"in his study of crowding, calhoun looked also at the spatial distribution of wild, free-living mammals such as mice, shrews, and gophers, that typically defend individual territories. ideally, each territory would be six-sided, for the hexagon is the ideal unit in a tightly packed, two-dimensional configuration. (witness the honeycomb cell.) noting that an animal living in a field of hexagonal territories has six nearest and eighteen next-nearest neighbors (total twenty-four), calhoun suggested that the magic number six has left its imprint on man's society."

"limulus, the horseshoe crab, is the last of an ancient line. it is little changed from ancestors who swarmed in the triassic seas more than 300 million years ago. now ageless, suspended in time, it stands apart, neither a proper crustacean (among the crabs and their kin) nor a proper arachnid (among the spiders and their kin). . .  to reflect on the endurance of limulus is to wonder, does evolution move in one direction or does it occasionally reverse itself? does 'progress' describe its motion through time? because natural selection depends in part on opportunism, reverse evolution or devolution is theoretically possible."

"almost no animal organ performs quite the same function for which it was earlier adapted. the flippers of whales and the wings of bats, now used in swimming and flying, stem from the forepaws of terrestrial mammals, and still earlier from the forefins of fishes. parts of the gill-bearing skeleton of ancient fishes, now transformed and scarcely recognizable, are the bones and cartilages of the adam's apple you can feel at the base of your throat. and the three small bones in the human ear that carry sound from the eardrum to the auditory nerve have direct antecedents in reptilian jawbones."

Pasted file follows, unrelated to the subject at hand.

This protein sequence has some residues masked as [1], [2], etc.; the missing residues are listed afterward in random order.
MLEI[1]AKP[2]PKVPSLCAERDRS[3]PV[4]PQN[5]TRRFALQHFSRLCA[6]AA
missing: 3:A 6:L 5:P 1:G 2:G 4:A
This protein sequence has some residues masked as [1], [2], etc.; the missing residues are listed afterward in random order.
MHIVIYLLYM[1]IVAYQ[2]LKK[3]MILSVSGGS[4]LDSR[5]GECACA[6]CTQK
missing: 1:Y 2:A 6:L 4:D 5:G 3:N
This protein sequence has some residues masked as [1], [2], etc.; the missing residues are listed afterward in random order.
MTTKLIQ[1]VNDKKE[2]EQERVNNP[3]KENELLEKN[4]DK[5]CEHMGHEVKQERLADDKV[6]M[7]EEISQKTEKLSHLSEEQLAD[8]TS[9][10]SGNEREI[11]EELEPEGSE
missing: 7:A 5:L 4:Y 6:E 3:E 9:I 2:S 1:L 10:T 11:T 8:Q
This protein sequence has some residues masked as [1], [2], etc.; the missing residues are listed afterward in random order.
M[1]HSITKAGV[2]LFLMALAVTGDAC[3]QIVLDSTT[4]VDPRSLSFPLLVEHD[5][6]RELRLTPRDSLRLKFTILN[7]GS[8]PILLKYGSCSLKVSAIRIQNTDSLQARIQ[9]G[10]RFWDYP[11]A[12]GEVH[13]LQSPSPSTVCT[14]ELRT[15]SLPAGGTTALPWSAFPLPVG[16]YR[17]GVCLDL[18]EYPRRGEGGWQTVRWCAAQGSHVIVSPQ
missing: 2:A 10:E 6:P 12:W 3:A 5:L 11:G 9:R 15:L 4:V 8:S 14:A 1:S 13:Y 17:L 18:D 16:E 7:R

Monday, October 30, 2017

not that. never that.

from the short story/novella "westward the course of empire takes its way" by david foster wallace (from girl with curious hair)

"in the story he wants to make up, the one that doesn't stab him, he'd just be an object -- of irritation, accusation, desire: response. he wouldn't be a subject. not that. never that. to be a subject is to be Alone. trapped. kept from yourself. nechtr and sternberg and dehaven steelritter all know this horror: that you can kiss anyone's spine but your own. make love to anybody or anything except. . .

but mark can never know that other boys know this, too. he never talks about himself, see. this silence, for which he is loved, radiates cry-like from his central delusion and contemporary flaw. if his young companions have their own special delusions -- d.l.'s that cynicism and naivete are mutually exclusive, sternberg's that a body is a prison and not a shelter -- mark's is that he's the only person in the world who feels like the only person in the world. it's a solipsistic delusion."

Sunday, October 29, 2017


quotes from a brief history of yes by micheline aharonian marcom

"'you are right,' she says, 'that if i am to give you succor, i must give it you as you would like, and not as i prefer it.' and maria begins to leave the lover in some small measure before he leaves her in august, and although she lies with him on the bed, she lies also with new future lovers in her mind, she is inside the maelstrom of the not-know not-feel grey salt earth. she is revenging, she will leave her lover one day (even though it is he who leaves her) just as she left pai to die alone in lisbon, in that old city with its back to europe, its gaze pressed to the river and the atlantic."

* * *

"hello despair, she does not say (only the next day when others ask her of her holiday and she begins to weep).

hello sea, air, sky, and black cormorants.